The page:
Dr. Ala Stanford, center, with Black Doctors COVID-19 Consortium volunteers at a mobile COVID-19 testing site in Philadelphia.

Celebrities have joined the chorus of concern to raise community awareness. Oprah Winfrey is working on a special television program on blacks and COVID-19.

She's dedicated Oprah Talks COVID-19, a series of interviews on Apple TV, to discussing the impact of COVID-19 on minority communities. She's also donated $10 million to the effort. Among those Winfrey has interviewed are Chicago's Mayor Lightfoot, experts and families who have lost loved ones to the virus, including the family of Lawrence Riley, a Navy veteran, former firefighter and Milwaukee's first coronavirus victim.

“Every day matters in a person’s life…. Corona came to town. We wasn’t expecting it but it came," said Linda Riley, Lawrence's wife. "This is serious, something we cannot see."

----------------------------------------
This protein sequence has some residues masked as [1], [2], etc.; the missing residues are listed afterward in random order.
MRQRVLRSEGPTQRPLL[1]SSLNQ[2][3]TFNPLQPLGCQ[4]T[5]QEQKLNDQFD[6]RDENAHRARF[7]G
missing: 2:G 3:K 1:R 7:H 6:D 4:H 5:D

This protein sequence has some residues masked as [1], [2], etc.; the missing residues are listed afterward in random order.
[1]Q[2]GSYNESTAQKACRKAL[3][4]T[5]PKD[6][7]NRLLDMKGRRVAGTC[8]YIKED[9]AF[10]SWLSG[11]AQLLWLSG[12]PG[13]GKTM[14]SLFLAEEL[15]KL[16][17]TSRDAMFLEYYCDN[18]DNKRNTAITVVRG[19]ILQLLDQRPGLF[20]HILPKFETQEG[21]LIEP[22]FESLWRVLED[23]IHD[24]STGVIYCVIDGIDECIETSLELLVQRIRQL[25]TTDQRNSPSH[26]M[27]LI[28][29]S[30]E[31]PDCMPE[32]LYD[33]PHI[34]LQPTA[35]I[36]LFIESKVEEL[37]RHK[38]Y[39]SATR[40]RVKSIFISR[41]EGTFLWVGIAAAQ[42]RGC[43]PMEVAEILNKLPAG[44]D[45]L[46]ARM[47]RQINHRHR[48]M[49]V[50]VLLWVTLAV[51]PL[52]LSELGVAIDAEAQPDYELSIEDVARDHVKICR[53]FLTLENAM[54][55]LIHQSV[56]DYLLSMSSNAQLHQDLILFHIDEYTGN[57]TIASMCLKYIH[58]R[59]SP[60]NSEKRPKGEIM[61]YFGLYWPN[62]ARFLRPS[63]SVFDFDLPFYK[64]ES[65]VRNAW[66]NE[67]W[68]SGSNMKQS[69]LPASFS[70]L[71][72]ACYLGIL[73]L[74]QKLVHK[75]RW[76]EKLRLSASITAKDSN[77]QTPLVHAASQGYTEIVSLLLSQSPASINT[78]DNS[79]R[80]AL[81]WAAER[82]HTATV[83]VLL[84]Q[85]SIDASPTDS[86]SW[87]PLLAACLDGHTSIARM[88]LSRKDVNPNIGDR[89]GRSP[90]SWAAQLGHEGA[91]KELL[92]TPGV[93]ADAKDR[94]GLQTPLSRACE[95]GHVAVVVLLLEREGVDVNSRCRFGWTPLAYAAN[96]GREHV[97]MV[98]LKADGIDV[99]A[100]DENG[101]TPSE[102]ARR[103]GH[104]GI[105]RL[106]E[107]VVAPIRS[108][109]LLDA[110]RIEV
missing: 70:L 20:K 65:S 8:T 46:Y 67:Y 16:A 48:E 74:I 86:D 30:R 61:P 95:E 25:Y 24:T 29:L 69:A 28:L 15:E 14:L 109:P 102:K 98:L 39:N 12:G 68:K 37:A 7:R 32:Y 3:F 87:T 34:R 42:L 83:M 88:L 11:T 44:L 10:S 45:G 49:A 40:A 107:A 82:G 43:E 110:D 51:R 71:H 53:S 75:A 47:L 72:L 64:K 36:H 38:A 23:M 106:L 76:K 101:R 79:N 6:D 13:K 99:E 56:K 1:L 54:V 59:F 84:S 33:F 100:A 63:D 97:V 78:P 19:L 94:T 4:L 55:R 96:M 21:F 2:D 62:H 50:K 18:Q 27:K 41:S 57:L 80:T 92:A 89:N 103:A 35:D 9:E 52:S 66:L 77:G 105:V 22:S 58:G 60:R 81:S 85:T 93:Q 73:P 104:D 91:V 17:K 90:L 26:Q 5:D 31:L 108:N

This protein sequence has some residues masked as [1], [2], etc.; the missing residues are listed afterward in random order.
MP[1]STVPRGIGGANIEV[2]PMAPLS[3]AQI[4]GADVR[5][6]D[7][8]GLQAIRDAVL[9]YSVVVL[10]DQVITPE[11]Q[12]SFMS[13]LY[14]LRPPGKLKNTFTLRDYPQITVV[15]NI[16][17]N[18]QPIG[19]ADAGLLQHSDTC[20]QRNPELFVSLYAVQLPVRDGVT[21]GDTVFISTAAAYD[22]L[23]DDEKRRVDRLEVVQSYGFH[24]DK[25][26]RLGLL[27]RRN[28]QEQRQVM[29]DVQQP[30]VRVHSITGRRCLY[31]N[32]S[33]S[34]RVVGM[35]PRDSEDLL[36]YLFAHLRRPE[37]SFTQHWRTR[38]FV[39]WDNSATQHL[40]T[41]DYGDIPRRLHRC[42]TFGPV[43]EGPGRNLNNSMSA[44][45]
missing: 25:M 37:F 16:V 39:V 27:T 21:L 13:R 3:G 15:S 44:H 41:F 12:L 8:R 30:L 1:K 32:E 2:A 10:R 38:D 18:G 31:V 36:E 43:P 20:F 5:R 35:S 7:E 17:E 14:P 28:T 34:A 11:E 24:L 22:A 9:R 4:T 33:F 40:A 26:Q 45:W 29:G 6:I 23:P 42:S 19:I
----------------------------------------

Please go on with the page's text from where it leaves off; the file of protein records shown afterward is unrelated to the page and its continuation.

Actor and comedian Tyler Perry took to Instagram to honor his hairdresser who passed away and to raise awareness about the lethal nature of this silent killer.

"Black people, we are at a disproportionately higher risk of dying from this virus. Please, please, please, I beg you to take this seriously. You have to socially distance yourself. That means stop hanging out, stop congregating, stop doing anything that will put not only your life in danger but also the lives of so many others. STAY HOME!!" Perry wrote.